Milestone #2 – 

Tomorrow, November 3rd, marks four months since we met Emily and she became our daughter!

A week ago today she had surgery to remove a good portion of her lypomyleomeningocele, release her spinal cord which was being tethered down by this lypo, and then put her spine back together. The Lypo is a benign fatty tumor that formed in utero after the disruption of the formation of her spinal cord so it’s a form of spina bifida. The neurosurgeon lasered off the fatty tissue as much as possible, but there are a lot of nerves emeshed in it and so he couldn’t remove it all without risking further nerve damage. A neurophysiologist was monitoring and tracking nerves throughout her body during the surgery and they did note some minor impact to her left foot. It’s concerning in the sense that her left leg and foot are her strong one (her right foot is clubbed and the muscle in her right leg is almost entirely atrophied right now) but so far we are not seeing major symptoms. She does complain of pain from time to time in her feet and she is still very newly post-op so it’s hard to know if some of her mobility struggles right now are related to that or her back healing. But overall the surgery went very well and her incision is healing well. We just have to keep it clean and monitor it for infection or spinal fluid leaks. She handled the 48 hours  flat post-op so much better than we expected. We pushed to schedule her on Morphine right out of the OR as we knew she doesn’t have the language to communicate about her pain levels and location. She slept for almost the entire day after her surgery. By Sunday she was sooo ready to go home, but her body wasn’t. She couldn’t bear weight to walk on her on in the morning, so the team said one more day. We worked with an acute PT and got her going and by Monday morning she was ready!

 

 

 

 

 

 

 

 

We have to watch her carefully at home. She needs assistance sometimes and definitely fatigues easily. She’s been taking long naps and prefers to sit most of the time. She can’t “scoot” like she used to, or bend over to pick things up or get up from a squat position without holding on to something and grimacing. She’s as determined as ever though. We hope to get her in for a PT eval soon and start that on a weekly basis ASAP. We’re also sorting out next steps for treating her club foot with the Ponsetti method which involves serial casting for about 6 weeks and wearing a pretty intrusive bracing device overnight for several months. It’s our goal to have everyone cast free for next summer so we can enjoy the beach and swimming as much as possible.

I had really wanted to blog while in the hospital to continue my “Bedside Reflections” series, but unfortunately I accidentally left my laptop at home. But I want to share this briefly…

Emily is really scared of doctors and nurses. She cries as soon as they come into the room and gets really upset. Like every. single. time. Doesn’t matter if it’s a routine office visit, or an aide just trying to take vitals in the middle of the night while she’s sleeping. Just when I thought she’d settled, she’d hear the velcro of the blood pressure cuff and she’d start crying again. And in some ways I don’t blame her. All these strangers, all wanting to touch her and talk about her. No. fun. But we had one nurse who decided to go above and beyond. To not just tolerate it or try to “stay away” and not make her upset. She recognized her fear, recognized that she has more medical stuff ahead of her, and she took responsibility for Emily’s feelings about medical staff and started being really intentional about winning her over. She was creative and playful and engaging without overwhelming her. For example, she recognized that the gloves were an object of fear. So she made a funny face balloon out of them and turned them into something fun. She then advocated for her with all the other staff and got Child Life involved to help make things fun. From then on, every person who came in knew that they need to put in some extra effort to help our girl not feel so afraid. And it was such a gift. Such a relief. It didn’t take long, and didn’t take much, before Emily was clearly willing to offer some trust and pretty soon her whole demeanor around this nurse changed, and she started to let down her guard with the other nurses and aides too. This nurse, Carol, was a blessing to us and I’m so thankful for her wisdom and concern, and frankly – her ownership of her patient. She saw beyond the diagnoses and charts and med schedule, and she saw our girl and she didn’t run away in her own fear of not knowing what to do with a child that cried every time she walked in the room. She fought for her trust and she earned it. And in doing so, she encouraged me to speak up to future medical staff and push them to do the same. Because yes, it’s asking more. And yes, her medical stuff is the priority. But her emotional well-being is equally as important and since we’re not going to be strangers to medical staff, it’s important she feel as okay as possible about it all. Nurse Carol has set the bar high and I hope to hold others to it going forward. A huge thanks to ALL nurses for your kindness, strength and perseverance in what is often a difficult and thankless job.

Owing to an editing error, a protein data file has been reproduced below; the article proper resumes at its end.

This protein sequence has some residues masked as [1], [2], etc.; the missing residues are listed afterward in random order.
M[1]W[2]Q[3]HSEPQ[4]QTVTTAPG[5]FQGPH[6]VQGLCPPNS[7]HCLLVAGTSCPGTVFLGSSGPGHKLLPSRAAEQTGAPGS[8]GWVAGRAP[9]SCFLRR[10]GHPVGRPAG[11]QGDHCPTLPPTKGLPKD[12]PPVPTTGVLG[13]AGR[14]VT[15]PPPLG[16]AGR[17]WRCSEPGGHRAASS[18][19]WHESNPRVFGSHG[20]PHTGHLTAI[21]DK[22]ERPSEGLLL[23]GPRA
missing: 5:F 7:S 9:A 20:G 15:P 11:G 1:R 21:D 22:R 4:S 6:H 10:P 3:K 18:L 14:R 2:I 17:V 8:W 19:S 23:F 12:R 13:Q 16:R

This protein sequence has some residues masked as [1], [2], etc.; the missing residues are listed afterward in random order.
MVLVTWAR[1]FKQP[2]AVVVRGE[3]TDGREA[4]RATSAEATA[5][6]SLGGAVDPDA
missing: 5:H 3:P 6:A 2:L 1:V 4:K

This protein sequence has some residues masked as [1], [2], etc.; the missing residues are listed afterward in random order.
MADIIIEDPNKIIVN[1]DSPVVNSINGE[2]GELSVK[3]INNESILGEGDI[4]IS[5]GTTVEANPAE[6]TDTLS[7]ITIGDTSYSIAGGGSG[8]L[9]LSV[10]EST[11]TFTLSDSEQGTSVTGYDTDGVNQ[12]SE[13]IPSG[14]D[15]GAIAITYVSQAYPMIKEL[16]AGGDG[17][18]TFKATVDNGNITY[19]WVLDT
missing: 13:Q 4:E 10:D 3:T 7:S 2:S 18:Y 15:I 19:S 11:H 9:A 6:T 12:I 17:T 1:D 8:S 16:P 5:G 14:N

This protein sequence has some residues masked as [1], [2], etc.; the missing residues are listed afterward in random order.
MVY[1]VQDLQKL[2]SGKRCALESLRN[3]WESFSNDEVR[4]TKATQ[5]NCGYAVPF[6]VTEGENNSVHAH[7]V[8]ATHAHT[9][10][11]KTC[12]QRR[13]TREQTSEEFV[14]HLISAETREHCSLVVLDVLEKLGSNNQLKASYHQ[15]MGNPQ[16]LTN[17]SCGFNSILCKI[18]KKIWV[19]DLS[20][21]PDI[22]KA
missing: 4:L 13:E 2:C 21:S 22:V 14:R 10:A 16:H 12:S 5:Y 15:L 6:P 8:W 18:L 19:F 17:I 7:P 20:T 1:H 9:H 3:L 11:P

Transition Time